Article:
From a reader, we received a copy of the most recent letter from Boston College to its neighbors. The full text of the letter, below. It amounts to a factually sketchy warning that your elected representatives don’t have your best interests in mind. BC, however, does.
Basically, Vice President for Governmental and Community Affairs Thomas J. Keady, Jr. devotes the bulk of the letter to warning Newtonians about the reckless course the city is on. No affordable housing or playgrounds. (Not true.) Will eat up the entire CPA fund balance. (Also, not true.*) Will prevent the city from dealing with “urgent priorities to address that require funding, including schools in need of substantial upgrade, teacher salaries, fire stations, and the unfunded pension liabilities for municipal workers.” (Apples and oranges.) Fear mongering.
What’s missing — notably — is any claim that Newton need not fear development of Webster Woods, that our good neighbor BC also worries about potential loss of forested open space and is making it unnecessary for the city to worry. Nor does the letter take the opposite tack and make a case for why it’s important to BC’s mission to develop some or all of the parcel and how they will either mitigate or demonstrate how mitigation is not required. In short, nothing to directly address the feared loss of open space that’s motivating the eminent domain campaign.
Also, Mr. Keady asserts, without any specificity, that “Boston College has been a good neighbor and engaged member of the community since 1913.” Probably lacks specificity because BC is a not-for-profit that makes minimal payment in lieu of taxes (PILOT).
If BC wants to make a case for why eminent domain is unfair to BC, fine, make it. But please, Mr. Keady, spare us your faux concern about what our mayor and city council are doing to us. We find your concern disengenuous. And, we trust their judgment more than yours.
I write to you today in my role as Vice President for Governmental and Community Affairs at Boston College to raise concerns regarding the City of Newton’s plan to seize by eminent domain 17 acres of BC’s property at 300 Hammond Pond Parkway.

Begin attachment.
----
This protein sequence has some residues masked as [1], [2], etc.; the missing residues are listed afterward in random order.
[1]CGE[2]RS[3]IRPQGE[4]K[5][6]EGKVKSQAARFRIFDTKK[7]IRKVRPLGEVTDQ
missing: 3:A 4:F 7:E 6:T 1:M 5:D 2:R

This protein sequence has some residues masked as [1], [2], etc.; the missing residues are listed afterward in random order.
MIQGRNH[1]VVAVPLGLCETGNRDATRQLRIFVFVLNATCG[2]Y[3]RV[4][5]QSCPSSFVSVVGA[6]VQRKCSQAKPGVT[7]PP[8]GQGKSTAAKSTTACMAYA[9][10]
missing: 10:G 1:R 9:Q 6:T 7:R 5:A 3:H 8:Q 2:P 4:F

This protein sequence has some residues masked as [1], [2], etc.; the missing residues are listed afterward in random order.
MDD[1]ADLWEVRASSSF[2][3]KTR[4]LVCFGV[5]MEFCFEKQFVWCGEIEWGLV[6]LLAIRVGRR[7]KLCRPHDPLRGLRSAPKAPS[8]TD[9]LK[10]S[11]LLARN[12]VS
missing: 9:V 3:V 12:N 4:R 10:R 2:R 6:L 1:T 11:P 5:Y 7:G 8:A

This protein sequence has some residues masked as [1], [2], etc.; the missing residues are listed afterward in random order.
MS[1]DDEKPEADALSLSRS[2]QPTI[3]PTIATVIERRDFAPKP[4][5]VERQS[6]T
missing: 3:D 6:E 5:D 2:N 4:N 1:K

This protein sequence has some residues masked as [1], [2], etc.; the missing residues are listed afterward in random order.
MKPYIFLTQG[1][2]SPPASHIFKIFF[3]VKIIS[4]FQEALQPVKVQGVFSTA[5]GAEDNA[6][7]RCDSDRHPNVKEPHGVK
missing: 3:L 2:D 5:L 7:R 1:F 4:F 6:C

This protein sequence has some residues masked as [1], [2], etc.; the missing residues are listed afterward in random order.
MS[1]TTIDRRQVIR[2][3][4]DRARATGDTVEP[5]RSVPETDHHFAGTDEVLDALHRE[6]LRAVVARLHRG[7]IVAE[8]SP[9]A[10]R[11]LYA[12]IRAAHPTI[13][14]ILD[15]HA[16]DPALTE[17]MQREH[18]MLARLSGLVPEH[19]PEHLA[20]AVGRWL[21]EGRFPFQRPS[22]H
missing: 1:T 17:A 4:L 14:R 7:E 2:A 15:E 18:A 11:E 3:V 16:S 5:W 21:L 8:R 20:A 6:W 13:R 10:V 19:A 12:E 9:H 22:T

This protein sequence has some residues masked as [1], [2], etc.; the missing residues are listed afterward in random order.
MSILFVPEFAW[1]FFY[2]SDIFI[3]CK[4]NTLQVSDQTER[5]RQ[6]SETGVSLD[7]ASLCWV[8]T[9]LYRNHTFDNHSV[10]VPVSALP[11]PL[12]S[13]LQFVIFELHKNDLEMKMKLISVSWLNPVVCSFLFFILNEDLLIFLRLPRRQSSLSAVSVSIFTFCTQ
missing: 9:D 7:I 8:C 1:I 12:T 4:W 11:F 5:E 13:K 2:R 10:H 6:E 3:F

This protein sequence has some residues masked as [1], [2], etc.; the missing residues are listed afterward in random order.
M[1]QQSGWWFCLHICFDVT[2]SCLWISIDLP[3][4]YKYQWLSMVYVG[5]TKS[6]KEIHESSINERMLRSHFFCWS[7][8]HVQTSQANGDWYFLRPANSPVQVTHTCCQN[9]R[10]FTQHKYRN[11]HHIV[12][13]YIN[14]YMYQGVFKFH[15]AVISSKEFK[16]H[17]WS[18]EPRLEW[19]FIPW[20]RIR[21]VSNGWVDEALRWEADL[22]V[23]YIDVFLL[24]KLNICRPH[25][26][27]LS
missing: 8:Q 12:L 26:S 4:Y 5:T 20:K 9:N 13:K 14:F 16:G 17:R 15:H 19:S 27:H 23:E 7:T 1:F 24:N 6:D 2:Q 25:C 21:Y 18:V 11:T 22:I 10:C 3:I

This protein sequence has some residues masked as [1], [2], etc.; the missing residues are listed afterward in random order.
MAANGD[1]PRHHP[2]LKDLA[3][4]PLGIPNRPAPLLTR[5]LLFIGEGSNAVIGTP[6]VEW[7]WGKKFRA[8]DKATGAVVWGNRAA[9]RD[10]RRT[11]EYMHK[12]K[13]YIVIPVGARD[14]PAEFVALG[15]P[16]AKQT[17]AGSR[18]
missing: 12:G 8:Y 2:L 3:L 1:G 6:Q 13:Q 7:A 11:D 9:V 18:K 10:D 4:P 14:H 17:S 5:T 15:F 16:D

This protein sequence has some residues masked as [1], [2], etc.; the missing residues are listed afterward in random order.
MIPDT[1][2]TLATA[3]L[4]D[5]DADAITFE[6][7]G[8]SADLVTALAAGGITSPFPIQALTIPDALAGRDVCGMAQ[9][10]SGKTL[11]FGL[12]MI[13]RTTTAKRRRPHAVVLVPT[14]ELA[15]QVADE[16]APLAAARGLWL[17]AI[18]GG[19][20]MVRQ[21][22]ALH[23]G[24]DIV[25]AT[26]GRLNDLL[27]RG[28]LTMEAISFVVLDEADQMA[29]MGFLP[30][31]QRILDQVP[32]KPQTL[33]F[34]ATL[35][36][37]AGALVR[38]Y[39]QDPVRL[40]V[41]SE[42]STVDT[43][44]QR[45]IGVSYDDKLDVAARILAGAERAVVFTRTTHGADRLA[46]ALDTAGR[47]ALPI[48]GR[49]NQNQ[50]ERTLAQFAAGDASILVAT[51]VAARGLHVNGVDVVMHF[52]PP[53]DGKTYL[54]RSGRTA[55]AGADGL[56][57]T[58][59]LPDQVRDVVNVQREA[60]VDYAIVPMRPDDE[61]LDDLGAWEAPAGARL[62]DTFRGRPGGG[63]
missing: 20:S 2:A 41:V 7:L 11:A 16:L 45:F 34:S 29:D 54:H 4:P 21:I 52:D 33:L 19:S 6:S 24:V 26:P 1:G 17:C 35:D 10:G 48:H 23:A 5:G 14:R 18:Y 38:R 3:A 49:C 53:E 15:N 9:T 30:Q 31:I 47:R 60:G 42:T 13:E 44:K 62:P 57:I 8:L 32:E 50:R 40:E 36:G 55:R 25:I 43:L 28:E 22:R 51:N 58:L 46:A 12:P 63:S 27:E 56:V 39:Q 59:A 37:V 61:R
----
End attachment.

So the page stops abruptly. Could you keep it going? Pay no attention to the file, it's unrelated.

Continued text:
The Newton Community Preservation Committee has $14 million in a fund for affordable housing, historic resources, open space, and recreational land, currently with at least 28 projects vying for funding. All of these projects—from affordable housing and public parks/playgrounds to historic preservation—would lose out if the Mayor and City Council proceed to direct the entire fund to pay for Boston College’s land. The City also has additional urgent priorities to address that require funding, including schools in need of substantial upgrade, teacher salaries, fire stations, and the unfunded pension liabilities for municipal workers.
The City of Newton could have purchased the 300 Hammond Pond Parkway property during the 2014-2015 period, but declined. The City of Newton has appraised the value fo the 17-acre parcel at $15.2 million, but he current value of the property is likely far in excess of the amount budgeted by the City. If the City proceeds to take the land by eminent domain, the difference between Newton’s appraisal and the award determined by the courts will be absorbed by Newton taxpayers. To give some land cost perspective, two years ago Hebrew College sold 7 acres for $18million and this fall, Newbury College’s 8-acre campus sold for $34 million.
Boston College has been a good neighbor and engaged member of the community since 1913. Newton taxpayers deserve better than to be subjected to an ill-advised and expensive eminent domain proposal.
Thank you for your consideration.
Thomas J. Keady, Jr.
Vice President, Governmental and Community Affairs
* Technically, Mr. Keady conditions the claim that the city will not be able to fund other CPA-eligible projects with “if the Mayor and City Council proceed to direct the entire fund to pay for Boston College’s land,” which, of course, is not what the mayor has proposed.